A: Regardless of whether you're buying a home or a piece of investment property, there will always be risks involved. Your goal should be to lessen these risks as much as you can. Examples of potential problems that oftentimes lead to legal disputes include:
- Defects in title
- Debt service and lender requirements
- Mechanics liens
- Zoning and land use problems
- Market fluctuations
- Hazardous waste and environmental contamination
Real property interests are usually conveyed by a deed. In order to track how property changes hands, every state has a public record system where real property deeds are recorded, becoming a part of the public record system for everyone to see. In theory, this is a great system for keeping track of who owns what, but deeds are sometimes not recorded. Sometimes people sell or transfer partial interests in property. Lenders make loans against properties and record mortgages or deeds of trust that become liens that are of public record. Easements given to cross over or use property may or may not be of record. A judgment against a person can be recorded and become a lien against any real property that person owns, even without his consent. All these things can become a lien against title. You may not be buying everything you though you were buying, because someone else may have a prior claim that you didn't know about.
If you're borrowing money to acquire a piece of real property, the lender is no doubt going to want security for the loan. While a personal guarantee may work if your net worth is substantial, a lender will usually want a mortgage or deed of trust against the property. This will give the lender the right to foreclose if you fail to comply with the terms and conditions of the loan. Beyond the repayment requirements, these terms and conditions can give rise to other concerns that could become a problem. For example, some lenders prohibit borrowers from taking out more loans on their property, which could stop you from getting more financing that your business may need down the road.
Often times, a commercial loan will also require that a business maintain a certain "net equity." Pre-payment penalties are also common on real property loans. Also, many lenders on a big commercial real estate deal require that their legal fees and costs be paid by the borrower(s).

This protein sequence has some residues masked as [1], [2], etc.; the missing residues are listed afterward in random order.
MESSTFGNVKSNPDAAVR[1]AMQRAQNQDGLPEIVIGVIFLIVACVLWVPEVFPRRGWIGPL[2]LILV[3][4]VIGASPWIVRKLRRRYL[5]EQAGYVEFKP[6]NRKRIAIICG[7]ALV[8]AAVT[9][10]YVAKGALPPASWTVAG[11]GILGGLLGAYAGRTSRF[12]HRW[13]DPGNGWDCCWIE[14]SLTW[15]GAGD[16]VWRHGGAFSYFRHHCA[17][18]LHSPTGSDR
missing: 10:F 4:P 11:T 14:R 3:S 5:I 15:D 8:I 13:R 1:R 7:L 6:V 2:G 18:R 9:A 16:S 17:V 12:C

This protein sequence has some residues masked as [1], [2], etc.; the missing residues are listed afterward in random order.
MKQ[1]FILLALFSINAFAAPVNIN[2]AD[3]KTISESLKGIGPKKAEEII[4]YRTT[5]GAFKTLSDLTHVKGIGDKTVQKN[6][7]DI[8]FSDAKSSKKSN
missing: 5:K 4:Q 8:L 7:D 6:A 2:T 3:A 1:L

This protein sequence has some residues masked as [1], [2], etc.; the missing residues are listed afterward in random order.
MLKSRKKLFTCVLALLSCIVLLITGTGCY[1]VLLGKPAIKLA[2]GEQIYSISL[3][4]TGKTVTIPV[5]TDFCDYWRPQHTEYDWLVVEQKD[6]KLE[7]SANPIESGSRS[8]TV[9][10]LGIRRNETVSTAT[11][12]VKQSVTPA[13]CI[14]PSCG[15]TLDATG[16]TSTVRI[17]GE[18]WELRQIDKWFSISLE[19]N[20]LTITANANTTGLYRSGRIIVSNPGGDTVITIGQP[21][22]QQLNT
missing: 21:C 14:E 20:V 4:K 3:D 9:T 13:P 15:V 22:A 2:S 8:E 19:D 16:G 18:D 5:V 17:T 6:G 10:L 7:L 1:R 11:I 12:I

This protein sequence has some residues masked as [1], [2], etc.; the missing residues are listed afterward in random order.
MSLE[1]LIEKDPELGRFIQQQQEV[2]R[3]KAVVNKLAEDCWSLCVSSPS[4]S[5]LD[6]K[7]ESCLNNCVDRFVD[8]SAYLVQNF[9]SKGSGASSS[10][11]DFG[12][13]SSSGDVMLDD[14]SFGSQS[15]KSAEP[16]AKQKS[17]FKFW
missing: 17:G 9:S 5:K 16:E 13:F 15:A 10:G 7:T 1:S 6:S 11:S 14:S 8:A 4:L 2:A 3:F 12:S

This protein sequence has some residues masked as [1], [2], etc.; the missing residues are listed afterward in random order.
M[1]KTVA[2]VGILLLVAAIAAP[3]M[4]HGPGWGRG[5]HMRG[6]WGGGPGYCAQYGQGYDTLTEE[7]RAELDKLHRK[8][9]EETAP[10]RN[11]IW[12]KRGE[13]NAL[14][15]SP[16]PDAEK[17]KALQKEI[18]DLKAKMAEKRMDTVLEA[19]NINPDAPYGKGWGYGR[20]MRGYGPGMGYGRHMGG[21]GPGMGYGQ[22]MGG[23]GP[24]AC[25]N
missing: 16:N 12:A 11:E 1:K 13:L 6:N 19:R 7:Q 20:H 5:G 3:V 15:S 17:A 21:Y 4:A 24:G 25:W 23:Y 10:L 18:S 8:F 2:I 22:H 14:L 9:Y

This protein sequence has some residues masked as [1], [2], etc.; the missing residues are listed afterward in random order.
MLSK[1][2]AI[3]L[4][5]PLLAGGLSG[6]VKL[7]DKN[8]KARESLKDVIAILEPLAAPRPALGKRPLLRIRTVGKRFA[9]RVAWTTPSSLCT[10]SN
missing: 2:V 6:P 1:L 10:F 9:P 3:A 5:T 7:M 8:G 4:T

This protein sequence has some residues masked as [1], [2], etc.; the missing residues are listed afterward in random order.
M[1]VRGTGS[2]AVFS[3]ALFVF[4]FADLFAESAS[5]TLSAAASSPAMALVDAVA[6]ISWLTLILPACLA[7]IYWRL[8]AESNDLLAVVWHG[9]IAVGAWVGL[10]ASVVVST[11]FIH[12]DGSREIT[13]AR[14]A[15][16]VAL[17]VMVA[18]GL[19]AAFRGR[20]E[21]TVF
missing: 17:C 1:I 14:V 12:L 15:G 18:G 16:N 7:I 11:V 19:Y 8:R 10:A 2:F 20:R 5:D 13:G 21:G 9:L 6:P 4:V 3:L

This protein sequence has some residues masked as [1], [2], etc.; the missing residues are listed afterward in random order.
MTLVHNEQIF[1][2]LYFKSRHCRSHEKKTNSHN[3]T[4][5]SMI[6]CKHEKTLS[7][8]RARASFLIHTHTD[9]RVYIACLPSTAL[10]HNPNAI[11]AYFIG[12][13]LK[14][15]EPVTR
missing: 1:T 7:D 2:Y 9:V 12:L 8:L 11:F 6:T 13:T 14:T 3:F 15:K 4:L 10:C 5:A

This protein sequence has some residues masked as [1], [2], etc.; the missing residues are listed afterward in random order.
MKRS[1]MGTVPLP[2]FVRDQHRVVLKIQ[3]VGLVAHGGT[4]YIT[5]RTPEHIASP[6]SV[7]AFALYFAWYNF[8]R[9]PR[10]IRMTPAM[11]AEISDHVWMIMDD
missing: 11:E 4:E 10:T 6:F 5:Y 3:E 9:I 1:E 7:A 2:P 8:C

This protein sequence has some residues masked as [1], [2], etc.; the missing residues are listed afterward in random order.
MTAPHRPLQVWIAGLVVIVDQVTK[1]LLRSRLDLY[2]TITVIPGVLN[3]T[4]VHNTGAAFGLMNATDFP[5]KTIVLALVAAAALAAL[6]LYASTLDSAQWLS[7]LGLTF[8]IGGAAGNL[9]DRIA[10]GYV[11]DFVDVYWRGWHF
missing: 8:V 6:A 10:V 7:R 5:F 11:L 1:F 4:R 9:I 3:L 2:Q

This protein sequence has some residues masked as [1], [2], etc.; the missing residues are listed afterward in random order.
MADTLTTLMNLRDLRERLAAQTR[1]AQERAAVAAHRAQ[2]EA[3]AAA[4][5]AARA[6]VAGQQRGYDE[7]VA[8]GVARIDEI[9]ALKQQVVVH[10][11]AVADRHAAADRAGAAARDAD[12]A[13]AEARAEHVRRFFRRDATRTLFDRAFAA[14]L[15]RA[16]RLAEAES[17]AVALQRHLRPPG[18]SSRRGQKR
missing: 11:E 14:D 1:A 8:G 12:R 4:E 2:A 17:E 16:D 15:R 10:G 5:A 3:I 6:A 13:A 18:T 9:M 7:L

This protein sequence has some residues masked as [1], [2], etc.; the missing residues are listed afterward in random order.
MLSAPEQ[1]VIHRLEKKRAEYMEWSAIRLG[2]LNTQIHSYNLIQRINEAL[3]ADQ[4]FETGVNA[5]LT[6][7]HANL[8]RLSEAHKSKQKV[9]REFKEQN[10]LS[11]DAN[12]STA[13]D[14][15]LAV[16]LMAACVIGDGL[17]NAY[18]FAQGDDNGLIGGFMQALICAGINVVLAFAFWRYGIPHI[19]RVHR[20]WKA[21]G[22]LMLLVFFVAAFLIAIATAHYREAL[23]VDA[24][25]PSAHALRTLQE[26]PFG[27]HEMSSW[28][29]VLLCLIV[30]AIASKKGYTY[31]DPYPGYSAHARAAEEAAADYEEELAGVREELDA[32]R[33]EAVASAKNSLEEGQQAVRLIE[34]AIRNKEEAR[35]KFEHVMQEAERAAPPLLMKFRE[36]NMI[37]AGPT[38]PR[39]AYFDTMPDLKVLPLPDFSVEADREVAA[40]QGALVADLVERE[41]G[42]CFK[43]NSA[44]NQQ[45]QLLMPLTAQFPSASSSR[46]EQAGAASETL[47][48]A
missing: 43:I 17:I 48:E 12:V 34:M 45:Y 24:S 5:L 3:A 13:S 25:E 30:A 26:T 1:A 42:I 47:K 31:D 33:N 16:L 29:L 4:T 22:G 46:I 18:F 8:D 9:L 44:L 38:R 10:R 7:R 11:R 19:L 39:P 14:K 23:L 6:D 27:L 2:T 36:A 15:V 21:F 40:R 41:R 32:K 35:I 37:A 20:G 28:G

In a business context, contractors who do work on real property have a process called a "mechanics lien" that they can use to make sure that they get paid. This is a statutory lien that contractors, laborers and materialmen place on property when they've performed work or furnished materials in the erection or repair of a building or an improvement. They must generally give advance notice that they're going to file the lien, and must then take action to enforce the lien within strict timelines if they aren't paid. Ultimately a mechanic's lien could be used to foreclose on property, so it can be a very powerful tool for a contractor, a laborer or a materialman.
A big concern for a business is to make sure not only that property used in the business is properly zoned, but also that the zoning of nearby or adjacent properties is not going to be a problem. Believe it or not, many people fail in new businesses because they don't investigate the land use and zoning issues carefully enough. Even if you do your homework, issues can come up down the road if governmental agencies or neighbors try to change the zoning on your property to limit your use of it.
If you're in the real estate business, changes in property values and other market fluctuations can have a profound effect on your operations. Rents can go up or down; tenancy rates can increase and decrease. Changing property values and market fluctuations can also affect any other type of business that owns property. With retail space, for example, a company that owns rather than leases a store location may decide to change locations to follow their customer base, only to find out that they can't afford to move because of property values having dropped to the point that their business premises can't be sold at the price they need. (In contrast, a lease may provide more flexibility because, at the end of the term, the business could simply pack up and move without having to worry about selling the premises.) The biggest potential concerns to owning business property, though, are hazardous waste or environmental cleanup problems. Property owners are the ones who have primary responsibility for fixing such problems, even if the current property owner didn't cause them. These problems may not be obvious or apparent to the naked eye, and could arise from anything ranging from an underground storage tank to an old garbage dump. If you're in the chain of title to contaminated property (meaning that a some point you held an ownership interest in that property), you're potentially responsible for paying for the clean up. The costs for an environmental cleanup operation can run into the millions of dollars.